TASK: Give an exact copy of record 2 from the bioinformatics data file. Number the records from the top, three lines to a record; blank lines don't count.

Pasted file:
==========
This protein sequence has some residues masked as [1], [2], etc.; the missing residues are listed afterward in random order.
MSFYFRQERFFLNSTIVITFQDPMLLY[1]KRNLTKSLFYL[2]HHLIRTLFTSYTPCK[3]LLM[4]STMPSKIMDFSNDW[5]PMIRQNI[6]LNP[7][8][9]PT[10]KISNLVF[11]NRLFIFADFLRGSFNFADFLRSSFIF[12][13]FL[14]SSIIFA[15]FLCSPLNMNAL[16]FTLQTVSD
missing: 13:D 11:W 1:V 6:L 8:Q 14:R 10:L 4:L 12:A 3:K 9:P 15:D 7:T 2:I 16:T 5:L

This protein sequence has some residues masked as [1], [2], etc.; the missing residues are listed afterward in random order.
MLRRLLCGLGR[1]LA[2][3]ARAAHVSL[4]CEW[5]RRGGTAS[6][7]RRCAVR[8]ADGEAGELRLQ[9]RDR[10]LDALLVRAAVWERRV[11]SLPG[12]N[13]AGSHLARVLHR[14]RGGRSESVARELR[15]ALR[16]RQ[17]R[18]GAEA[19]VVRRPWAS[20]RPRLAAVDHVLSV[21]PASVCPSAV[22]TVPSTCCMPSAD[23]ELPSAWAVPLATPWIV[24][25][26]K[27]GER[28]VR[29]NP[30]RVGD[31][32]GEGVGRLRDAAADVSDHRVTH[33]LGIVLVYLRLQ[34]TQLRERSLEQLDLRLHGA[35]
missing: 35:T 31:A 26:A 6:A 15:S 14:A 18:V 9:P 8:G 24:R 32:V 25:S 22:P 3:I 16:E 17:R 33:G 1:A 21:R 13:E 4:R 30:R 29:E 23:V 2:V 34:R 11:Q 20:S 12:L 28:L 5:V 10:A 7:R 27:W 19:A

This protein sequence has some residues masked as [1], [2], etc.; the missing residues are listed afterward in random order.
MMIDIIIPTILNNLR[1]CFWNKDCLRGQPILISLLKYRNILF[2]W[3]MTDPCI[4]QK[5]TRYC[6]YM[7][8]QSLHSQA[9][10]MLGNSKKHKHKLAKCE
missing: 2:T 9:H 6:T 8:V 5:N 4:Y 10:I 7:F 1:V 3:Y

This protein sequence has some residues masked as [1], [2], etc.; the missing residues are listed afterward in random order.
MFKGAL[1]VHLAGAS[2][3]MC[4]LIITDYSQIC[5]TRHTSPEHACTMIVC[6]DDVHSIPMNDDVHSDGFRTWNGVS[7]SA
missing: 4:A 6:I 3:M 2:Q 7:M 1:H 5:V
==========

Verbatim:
This protein sequence has some residues masked as [1], [2], etc.; the missing residues are listed afterward in random order.
MLRRLLCGLGR[1]LA[2][3]ARAAHVSL[4]CEW[5]RRGGTAS[6][7]RRCAVR[8]ADGEAGELRLQ[9]RDR[10]LDALLVRAAVWERRV[11]SLPG[12]N[13]AGSHLARVLHR[14]RGGRSESVARELR[15]ALR[16]RQ[17]R[18]GAEA[19]VVRRPWAS[20]RPRLAAVDHVLSV[21]PASVCPSAV[22]TVPSTCCMPSAD[23]ELPSAWAVPLATPWIV[24][25][26]K[27]GER[28]VR[29]NP[30]RVGD[31][32]GEGVGRLRDAAADVSDHRVTH[33]LGIVLVYLRLQ[34]TQLRERSLEQLDLRLHGA[35]
missing: 35:T 31:A 26:A 6:A 15:S 14:A 18:V 9:P 8:G 24:R 32:V 25:S 22:P 3:I 16:E 17:R 33:G 1:A 21:R 13:E 4:R 30:R 29:E 23:V 2:V 34:R 11:Q 20:S 12:L 28:L 5:V 10:A 7:R 27:W 19:A